SPARTANBURG, S.C. – It’s probably fair to say that I’m a bit of a night owl. And that’s probably a good thing on this trip.
I find myself sitting in the club car early in the morning. The trip is a pleasant on, albeit a long one.
The conductors sit on the other side of the car. With one ear, I listen to them mingling and talking about friends and life on the railroad. With the other, I keep an ear on my portable scanner and listen to the engineer to track the train’s progress. Just then I hear him ask: “What’s our lead engine? 196?” The dispatcher responds: “197.”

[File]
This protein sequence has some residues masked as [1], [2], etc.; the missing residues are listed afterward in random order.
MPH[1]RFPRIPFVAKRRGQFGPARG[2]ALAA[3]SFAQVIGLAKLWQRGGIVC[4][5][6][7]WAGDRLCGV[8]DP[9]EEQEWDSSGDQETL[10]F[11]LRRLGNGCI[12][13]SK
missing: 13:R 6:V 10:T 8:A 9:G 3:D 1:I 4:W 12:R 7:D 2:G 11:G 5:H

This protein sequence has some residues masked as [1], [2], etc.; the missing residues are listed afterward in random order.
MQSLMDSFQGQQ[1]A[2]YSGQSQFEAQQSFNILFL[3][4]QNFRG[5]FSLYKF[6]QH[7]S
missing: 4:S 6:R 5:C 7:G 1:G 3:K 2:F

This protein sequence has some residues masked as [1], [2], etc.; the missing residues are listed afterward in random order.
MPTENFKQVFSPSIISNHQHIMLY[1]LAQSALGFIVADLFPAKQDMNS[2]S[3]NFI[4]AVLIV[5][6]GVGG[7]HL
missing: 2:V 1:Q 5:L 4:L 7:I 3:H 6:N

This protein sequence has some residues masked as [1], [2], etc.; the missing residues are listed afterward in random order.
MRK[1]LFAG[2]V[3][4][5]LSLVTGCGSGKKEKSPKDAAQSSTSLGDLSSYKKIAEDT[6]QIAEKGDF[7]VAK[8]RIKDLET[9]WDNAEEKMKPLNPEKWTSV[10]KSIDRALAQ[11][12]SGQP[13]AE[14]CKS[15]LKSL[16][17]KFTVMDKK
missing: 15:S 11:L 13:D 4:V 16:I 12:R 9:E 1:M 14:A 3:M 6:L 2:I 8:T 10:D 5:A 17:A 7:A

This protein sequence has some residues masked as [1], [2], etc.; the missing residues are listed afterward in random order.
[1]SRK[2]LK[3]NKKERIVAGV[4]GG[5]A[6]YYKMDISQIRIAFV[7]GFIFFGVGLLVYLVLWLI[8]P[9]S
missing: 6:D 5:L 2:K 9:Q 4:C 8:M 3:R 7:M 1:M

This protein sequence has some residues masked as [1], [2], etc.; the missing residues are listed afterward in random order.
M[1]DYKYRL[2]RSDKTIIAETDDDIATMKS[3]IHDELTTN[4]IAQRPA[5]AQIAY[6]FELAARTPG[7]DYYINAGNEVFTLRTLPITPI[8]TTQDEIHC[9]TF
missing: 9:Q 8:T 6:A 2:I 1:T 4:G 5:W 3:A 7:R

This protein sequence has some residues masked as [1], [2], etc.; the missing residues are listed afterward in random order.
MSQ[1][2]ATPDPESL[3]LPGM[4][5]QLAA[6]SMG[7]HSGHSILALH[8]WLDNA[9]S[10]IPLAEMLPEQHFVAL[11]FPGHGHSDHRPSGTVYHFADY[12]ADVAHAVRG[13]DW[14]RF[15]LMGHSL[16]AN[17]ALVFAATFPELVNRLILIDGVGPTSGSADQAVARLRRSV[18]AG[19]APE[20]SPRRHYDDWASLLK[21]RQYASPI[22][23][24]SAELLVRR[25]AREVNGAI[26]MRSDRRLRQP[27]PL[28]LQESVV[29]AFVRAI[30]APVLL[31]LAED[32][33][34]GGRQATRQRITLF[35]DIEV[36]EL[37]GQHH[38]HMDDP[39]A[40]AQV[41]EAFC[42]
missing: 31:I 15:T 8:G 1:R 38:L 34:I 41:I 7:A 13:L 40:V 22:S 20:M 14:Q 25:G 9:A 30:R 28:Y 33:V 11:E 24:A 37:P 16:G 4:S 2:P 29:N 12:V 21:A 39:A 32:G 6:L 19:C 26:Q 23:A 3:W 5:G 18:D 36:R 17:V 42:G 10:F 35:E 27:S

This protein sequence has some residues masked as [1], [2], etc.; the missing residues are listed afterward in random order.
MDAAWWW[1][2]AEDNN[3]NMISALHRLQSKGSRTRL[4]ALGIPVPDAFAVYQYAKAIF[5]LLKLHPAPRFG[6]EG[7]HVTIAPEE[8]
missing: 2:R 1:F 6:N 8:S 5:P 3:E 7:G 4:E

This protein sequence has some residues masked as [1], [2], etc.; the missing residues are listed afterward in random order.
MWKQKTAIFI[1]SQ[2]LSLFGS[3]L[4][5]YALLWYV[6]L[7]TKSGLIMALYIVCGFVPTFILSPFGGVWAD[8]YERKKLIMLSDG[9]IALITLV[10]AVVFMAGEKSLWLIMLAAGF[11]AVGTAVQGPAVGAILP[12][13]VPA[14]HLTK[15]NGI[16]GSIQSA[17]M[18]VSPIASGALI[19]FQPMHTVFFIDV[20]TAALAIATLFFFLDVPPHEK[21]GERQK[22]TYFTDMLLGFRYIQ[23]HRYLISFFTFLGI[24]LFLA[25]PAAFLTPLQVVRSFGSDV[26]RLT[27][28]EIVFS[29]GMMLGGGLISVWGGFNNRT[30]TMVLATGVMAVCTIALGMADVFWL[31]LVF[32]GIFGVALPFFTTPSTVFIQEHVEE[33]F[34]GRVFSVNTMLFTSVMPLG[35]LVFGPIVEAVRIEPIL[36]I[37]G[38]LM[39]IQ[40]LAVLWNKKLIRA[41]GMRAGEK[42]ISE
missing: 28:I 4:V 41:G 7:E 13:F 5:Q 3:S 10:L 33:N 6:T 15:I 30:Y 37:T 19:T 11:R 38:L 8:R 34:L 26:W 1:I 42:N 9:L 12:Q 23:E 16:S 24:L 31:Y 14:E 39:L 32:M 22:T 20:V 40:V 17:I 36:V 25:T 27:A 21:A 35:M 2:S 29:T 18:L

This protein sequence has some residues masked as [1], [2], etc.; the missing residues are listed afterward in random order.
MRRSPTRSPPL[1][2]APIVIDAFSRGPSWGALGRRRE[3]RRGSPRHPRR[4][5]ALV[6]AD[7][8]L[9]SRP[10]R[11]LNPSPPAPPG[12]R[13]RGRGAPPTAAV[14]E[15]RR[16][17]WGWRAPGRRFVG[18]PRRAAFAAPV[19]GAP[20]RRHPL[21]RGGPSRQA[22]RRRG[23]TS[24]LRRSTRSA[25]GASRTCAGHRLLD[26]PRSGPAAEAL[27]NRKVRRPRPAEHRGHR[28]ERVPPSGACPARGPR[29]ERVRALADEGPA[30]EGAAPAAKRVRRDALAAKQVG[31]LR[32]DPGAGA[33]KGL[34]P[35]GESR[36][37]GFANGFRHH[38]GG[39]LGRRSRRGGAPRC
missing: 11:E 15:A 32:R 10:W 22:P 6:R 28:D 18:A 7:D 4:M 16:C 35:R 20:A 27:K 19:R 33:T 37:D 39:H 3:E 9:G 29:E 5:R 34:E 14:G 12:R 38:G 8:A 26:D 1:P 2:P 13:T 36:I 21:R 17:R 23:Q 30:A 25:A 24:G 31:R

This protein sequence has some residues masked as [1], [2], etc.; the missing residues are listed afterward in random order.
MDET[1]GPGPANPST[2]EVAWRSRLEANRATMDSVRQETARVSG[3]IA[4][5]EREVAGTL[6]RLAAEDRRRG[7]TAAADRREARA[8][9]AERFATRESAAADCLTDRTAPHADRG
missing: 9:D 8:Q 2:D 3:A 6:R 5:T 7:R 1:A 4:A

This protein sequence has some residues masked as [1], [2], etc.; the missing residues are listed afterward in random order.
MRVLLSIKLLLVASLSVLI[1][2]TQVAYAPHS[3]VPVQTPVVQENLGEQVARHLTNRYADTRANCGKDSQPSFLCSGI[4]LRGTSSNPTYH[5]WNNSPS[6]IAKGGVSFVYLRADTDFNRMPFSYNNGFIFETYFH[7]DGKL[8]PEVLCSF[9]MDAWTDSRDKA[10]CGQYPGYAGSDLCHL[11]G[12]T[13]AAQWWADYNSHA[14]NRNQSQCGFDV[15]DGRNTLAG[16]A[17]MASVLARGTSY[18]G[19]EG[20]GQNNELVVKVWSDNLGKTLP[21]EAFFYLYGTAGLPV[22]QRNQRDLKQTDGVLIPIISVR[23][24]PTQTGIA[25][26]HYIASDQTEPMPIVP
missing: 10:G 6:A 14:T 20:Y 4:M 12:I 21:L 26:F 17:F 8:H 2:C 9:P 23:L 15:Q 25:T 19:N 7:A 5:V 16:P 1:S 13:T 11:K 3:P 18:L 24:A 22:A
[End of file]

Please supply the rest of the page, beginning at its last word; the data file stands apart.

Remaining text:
Apparently, the engineer’s name is Jimmy. Everyone on the line knows him, or so it would appear by the way they talk to him.
It must be an interesting life to work on the railroad. I wonder if it’s as romantic as it seems. My guess is no.
It’s almost 1 a.m. and we’re in South Carolina. The conductors are talking about two people that will be boarding at the next stop. They’ll be traveling to New York, the train’s terminating stop. The talk turns to where should they be seated.
We just passed Norfolk Southern milepost 427.0, an automated voice tells me. I bet Casey Jones never had a computer voice tell him where he was.
I find there’s a certain flair, even a certain mystique about the train. It takes a certain kind of person to live and work on a train. Though it may be an adventure to ride the train on occasion, they probably don’t consider their job to be an adventure night after night.
I wish the bar was still open.